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Homberg also studied music and art. He passed through France, where he studied with Lemery, to London to work in Boyle’s laboratory. D . and became acquain­ ted with Kunckel and interested in phosphorus (see Vol. II, p. 371), of which he published an account in 1692. After a tour through Saxony and Hungary, where he studied mining, he worked in Hiarne’s laboratory in Stockholm. He then returned to Paris. When he was on the point of leaving for Holland he was induced to stay by Colbert, and he worked with the French chemists, especially with Lemery, to whom he was greatly attached.

Phlogiston) in decreasing order of affinity (rapport) from above, with the one at the head. The table was intended to apply both to dry reactions and wet reactions. Any substance in a column will displace all those below it from combination with the substance standing at the top. , are different. In two cases, where the affinities are not very well known, there are three symbols in one place. ’ Fontenelle in his summary® says: cette T a b le devient en quelque sorte prophetique, car que Ton m^le ensemble des sub­ stances, elle fera prevoir I’effet et le resultat, .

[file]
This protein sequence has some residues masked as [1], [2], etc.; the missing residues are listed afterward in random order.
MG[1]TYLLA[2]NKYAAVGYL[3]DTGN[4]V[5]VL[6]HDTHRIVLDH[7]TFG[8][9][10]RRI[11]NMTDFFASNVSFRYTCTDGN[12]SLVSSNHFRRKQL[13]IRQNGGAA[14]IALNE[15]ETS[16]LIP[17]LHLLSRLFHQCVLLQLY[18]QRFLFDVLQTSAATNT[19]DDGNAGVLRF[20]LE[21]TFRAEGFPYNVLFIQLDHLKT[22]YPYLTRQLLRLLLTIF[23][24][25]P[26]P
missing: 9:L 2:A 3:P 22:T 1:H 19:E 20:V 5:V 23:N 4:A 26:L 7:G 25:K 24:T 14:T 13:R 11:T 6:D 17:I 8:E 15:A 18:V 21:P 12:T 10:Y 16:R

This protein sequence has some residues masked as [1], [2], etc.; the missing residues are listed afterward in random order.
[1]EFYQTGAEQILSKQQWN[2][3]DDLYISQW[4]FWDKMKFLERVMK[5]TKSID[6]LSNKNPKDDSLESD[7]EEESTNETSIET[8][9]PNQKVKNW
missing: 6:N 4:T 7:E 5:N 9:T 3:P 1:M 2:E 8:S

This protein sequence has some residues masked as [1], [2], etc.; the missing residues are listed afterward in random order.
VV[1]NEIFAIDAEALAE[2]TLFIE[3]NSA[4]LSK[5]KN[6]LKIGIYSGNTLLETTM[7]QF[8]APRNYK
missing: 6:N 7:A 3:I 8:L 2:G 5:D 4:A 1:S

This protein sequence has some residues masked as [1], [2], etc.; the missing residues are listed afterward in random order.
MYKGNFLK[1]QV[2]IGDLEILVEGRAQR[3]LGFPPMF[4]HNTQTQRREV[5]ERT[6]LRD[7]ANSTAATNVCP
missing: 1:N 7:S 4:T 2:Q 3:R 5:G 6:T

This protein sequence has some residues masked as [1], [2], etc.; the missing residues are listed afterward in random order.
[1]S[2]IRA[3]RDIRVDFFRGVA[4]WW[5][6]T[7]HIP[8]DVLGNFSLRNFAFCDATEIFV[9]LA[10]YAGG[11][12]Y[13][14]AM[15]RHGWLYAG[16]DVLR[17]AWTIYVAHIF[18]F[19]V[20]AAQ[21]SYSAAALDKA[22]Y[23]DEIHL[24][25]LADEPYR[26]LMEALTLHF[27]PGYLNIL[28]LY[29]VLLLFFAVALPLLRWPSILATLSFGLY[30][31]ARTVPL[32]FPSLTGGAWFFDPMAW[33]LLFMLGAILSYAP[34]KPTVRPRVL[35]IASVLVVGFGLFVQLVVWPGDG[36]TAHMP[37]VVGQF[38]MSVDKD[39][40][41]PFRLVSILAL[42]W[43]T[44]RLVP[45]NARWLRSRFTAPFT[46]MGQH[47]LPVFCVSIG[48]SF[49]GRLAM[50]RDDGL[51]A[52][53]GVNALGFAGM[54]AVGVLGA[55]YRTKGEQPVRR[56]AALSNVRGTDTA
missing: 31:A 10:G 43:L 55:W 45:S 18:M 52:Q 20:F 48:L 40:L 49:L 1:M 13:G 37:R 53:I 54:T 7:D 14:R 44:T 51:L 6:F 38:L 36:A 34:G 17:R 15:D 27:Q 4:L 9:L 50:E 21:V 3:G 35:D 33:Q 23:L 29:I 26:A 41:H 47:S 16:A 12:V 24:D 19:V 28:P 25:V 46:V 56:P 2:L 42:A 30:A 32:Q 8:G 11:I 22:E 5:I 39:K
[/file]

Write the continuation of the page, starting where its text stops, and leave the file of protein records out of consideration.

1809, vii, 6. ®AdS, 1725 (1727). m 153, 220. * AdS, 1718, m 202. * AdS, 1724, m 380; 1744, m 69. * AdS, 1746, h 65, m 284. ’ Table des differens Rapports observes en Chimie entre differentes substances, AdS, 1718, h 35-7, m 202-12; Eclaircissements svir la table inseree dans les Memoires de 1718 concemant les Rapports observis entre differentes Substances, AdS, 1720, h 32, m 20-34; the table is reproduced in Macquer, Elemens de Chimie theorique, 1749, plate, and explanation, 256-73; tr. Reid, Elements o f .

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